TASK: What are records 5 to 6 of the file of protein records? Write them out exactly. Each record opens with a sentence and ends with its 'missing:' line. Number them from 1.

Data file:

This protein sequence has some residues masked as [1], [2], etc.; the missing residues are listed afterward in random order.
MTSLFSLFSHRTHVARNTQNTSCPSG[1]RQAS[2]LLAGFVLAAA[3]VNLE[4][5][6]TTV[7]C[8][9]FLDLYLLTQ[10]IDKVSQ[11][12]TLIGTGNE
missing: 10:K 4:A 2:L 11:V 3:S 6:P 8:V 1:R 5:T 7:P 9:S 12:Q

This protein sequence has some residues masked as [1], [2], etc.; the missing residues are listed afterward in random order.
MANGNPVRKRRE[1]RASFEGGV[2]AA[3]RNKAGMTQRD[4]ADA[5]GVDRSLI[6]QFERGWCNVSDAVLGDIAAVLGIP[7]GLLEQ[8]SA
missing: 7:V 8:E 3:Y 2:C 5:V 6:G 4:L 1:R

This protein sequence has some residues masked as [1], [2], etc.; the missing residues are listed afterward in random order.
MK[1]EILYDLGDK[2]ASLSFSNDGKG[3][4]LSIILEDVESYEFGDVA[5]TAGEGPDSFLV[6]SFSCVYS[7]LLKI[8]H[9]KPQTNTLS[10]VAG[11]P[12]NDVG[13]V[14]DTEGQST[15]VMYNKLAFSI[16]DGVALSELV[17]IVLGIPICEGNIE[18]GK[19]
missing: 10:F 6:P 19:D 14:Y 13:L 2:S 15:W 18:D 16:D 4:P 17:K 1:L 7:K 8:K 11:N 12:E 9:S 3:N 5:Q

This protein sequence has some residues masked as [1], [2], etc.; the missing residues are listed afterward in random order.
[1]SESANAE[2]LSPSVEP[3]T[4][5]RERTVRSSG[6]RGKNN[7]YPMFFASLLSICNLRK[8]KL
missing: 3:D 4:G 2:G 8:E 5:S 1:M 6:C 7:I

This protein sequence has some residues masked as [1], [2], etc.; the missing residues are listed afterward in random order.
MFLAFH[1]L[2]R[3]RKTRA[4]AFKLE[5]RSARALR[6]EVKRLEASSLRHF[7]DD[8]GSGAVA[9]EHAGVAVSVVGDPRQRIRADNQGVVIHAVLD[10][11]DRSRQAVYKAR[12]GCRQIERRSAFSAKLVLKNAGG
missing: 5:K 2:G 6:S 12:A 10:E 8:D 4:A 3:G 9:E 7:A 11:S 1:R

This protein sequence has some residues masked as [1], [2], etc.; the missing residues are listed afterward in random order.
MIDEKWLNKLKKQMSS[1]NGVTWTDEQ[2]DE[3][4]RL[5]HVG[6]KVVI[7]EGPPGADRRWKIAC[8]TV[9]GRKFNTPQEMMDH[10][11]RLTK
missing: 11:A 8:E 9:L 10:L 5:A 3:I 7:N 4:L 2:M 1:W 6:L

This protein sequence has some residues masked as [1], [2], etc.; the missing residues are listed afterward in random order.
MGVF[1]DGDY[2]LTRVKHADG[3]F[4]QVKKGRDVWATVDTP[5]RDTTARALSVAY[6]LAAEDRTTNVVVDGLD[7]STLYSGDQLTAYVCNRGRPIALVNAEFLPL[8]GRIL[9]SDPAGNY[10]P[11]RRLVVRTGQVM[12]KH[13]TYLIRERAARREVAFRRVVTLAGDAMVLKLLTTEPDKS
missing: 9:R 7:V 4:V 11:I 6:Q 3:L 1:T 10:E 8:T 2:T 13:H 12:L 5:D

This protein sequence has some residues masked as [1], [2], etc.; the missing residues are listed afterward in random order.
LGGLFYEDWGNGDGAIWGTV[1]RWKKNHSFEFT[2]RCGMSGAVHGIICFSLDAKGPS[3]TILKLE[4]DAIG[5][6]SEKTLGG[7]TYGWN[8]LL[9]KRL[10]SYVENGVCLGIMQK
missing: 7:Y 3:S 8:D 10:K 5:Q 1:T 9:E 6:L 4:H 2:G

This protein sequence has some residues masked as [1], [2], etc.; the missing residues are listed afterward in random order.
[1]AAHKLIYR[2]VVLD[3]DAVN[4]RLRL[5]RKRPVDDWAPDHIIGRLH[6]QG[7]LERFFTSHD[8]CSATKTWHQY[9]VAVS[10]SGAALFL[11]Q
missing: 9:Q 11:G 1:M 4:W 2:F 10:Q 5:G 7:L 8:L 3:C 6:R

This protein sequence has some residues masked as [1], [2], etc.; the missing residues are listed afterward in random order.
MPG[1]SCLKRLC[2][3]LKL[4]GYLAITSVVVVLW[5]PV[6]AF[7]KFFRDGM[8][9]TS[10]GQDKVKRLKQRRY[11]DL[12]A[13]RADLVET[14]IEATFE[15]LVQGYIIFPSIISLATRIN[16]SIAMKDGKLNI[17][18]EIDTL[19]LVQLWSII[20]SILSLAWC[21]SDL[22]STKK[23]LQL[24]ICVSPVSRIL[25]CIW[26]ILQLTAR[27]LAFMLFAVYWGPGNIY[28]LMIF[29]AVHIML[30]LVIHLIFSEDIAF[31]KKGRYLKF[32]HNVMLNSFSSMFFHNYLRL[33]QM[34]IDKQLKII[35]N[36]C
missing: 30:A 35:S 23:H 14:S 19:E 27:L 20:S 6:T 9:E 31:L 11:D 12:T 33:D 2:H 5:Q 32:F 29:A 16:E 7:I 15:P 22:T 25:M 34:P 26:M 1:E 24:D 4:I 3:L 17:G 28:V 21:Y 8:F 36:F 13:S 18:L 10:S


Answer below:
This protein sequence has some residues masked as [1], [2], etc.; the missing residues are listed afterward in random order.
MFLAFH[1]L[2]R[3]RKTRA[4]AFKLE[5]RSARALR[6]EVKRLEASSLRHF[7]DD[8]GSGAVA[9]EHAGVAVSVVGDPRQRIRADNQGVVIHAVLD[10][11]DRSRQAVYKAR[12]GCRQIERRSAFSAKLVLKNAGG
missing: 5:K 2:G 6:S 12:A 10:E 8:D 4:A 3:G 9:E 7:A 11:S 1:R

This protein sequence has some residues masked as [1], [2], etc.; the missing residues are listed afterward in random order.
MIDEKWLNKLKKQMSS[1]NGVTWTDEQ[2]DE[3][4]RL[5]HVG[6]KVVI[7]EGPPGADRRWKIAC[8]TV[9]GRKFNTPQEMMDH[10][11]RLTK
missing: 11:A 8:E 9:L 10:L 5:A 3:I 7:N 4:L 2:M 1:W 6:L